Op-Ed

About that octopus in the parking garage

Last month’s king tide carried an octopus into a parking garage in Miami Beach. Workers put it back in the ocean.
Last month’s king tide carried an octopus into a parking garage in Miami Beach. Workers put it back in the ocean. Richard Conlin /Facebook

Let’s talk about the Octopus in the Parking Garage. A live octopus? Which garage? Is it still there? Stay with us. We’ll take your questions in order.

And what about the Elephant in the Room — Donald Trump? You’re right. Under The Media’s New Rules of Play, Trump is necessarily part of every story, and we agree he plays an important role here. We’ll get to him later.

Now, you may be wondering whether there really was an octopus in a parking garage. Yes, there was, and it was quite alive. Last month, the Herald reported that a live octopus had been found in a flooded parking garage at Miami’s Mirador 1000 condominium complex, along with a number of fish. This was, to say the least, a surprise. You’ll be relieved to learn that security staff filled a bucket with salt water and transported the cephalopod back to the sea.

What was an octopus doing in a parking garage? Well, these luxury condos are near the ocean, as is the parking facility and all of its drainage pipes. Those pipes, which feed runoff into the ocean, used to be well above the water’s surface. But sea level is rising, and so the pipes are flooding more during very high tides. No one thought to install an octopus screen on the drain’s opening.

Events like this are part of a general pattern of increased flooding in South Florida, which threatens everything from drinking water supplies to to billions of dollars’ worth of shoreline property. It’s no coincidence that one of the few times climate change surfaced as an issue during the presidential election was when Tomás Regalado, the Republican mayor of Miami, asked about it at a Republican debate last spring.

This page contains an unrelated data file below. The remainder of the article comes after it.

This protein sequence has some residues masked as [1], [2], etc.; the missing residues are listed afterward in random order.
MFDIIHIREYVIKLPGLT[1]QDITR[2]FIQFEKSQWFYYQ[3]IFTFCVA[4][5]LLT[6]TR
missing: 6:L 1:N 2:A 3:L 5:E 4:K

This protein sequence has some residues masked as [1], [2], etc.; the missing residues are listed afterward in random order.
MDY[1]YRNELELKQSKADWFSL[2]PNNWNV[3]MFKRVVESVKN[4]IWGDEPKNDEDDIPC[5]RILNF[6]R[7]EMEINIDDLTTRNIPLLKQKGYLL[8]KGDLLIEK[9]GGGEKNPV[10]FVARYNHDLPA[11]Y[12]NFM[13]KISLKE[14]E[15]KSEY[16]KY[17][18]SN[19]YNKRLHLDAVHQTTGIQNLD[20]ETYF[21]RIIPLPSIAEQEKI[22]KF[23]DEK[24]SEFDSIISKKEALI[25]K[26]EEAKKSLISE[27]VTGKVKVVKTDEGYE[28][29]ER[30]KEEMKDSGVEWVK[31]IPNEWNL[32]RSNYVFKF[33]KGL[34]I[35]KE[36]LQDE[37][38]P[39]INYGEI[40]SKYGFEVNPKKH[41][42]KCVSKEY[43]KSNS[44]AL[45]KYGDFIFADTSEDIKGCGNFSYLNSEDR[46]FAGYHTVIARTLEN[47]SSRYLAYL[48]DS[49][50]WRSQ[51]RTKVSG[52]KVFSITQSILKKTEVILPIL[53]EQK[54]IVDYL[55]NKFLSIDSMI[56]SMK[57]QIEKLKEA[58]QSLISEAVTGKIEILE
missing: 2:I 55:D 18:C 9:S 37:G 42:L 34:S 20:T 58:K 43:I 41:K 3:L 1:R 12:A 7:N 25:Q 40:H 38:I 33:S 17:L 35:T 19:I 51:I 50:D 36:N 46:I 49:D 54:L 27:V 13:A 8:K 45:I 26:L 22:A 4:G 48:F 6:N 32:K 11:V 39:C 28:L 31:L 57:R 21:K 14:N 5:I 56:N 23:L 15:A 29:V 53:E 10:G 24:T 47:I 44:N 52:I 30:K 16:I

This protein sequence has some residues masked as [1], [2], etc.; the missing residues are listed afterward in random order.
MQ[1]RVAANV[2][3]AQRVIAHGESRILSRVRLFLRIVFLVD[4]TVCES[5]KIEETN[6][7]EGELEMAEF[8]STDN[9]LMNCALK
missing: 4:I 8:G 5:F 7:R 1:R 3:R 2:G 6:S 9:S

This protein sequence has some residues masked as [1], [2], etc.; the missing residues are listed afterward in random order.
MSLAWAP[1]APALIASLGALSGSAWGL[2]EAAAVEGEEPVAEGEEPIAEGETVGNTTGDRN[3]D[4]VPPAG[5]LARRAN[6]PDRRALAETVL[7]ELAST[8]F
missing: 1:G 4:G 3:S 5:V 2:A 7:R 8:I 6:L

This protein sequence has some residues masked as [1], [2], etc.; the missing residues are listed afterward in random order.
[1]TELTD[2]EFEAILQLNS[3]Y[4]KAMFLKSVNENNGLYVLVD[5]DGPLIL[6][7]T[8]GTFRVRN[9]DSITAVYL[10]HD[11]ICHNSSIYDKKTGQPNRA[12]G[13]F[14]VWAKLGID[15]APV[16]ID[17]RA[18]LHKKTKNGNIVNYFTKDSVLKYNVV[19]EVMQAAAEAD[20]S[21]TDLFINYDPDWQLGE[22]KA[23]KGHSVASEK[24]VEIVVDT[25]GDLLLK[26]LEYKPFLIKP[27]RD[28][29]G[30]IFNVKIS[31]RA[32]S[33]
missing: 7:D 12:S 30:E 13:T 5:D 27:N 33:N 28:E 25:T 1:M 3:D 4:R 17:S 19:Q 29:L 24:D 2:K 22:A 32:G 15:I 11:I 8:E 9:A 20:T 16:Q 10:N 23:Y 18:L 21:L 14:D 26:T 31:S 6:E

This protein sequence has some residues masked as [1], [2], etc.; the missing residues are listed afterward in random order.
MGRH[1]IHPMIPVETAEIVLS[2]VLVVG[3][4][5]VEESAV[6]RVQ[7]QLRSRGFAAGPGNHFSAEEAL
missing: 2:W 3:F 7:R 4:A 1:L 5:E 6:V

Why are floods increasing? The aforementioned sea level rise, which is caused by climate change. Real estate values are already beginning to suffer. According to The New York Times, although “developers continue to build near the water in many coastal cities, homeowners across the nation are slowly growing wary of buying property in areas most vulnerable to the effects of climate change.”

This brings us to the Elephant in the Room. Donald Trump has called climate change “a bunch of bunk,” even as he claims to keep an “open mind.” And he’s tapped Myron Ebell, a noted climate denier, to head his EPA transition team. Both Ebell and Trump complain loudly about the cost of cutting carbon pollution, though those costs are dwarfed by the risks of climate change.

Changing minds on climate change is a heavy lift. But we think it’s easier to enlist support by focusing on easily observable examples, like our misplaced octopus, and then open a conversation on how we might prepare for such impacts with higher pipes, broader set backs, or other building restrictions. Once you get people engaged in a conversation about values they share, research suggests they become more amenable to more difficult conversations about restricting carbon emissions.

Many South Florida communities, including those run by conservatives, see the early effects of climate change all around them. They are starting to collaborate on adaptation measures. In 2010, Broward, Miami-Dade, Monroe, and Palm Beach counties formed a regional compact to coordinate efforts to prepare for climate impacts. Efforts like these across the nation will save lives and livelihoods, along with tens of billions of dollars.

In short, the Octopus in the Parking Garage is a wake-up call about the need to start confronting the reality of climate change. This call is nonpartisan. After all, Trump’s famous retreat, Mar-a-Lago, is on the Florida coast, too.

Robert Verchick is a professor at Loyola University New Orleans College of Law and president of the Center for Progressive Reform (CPR). Daniel Farber is a professor at the University of California, Berkeley School of Law and a Member Scholar at CPR.

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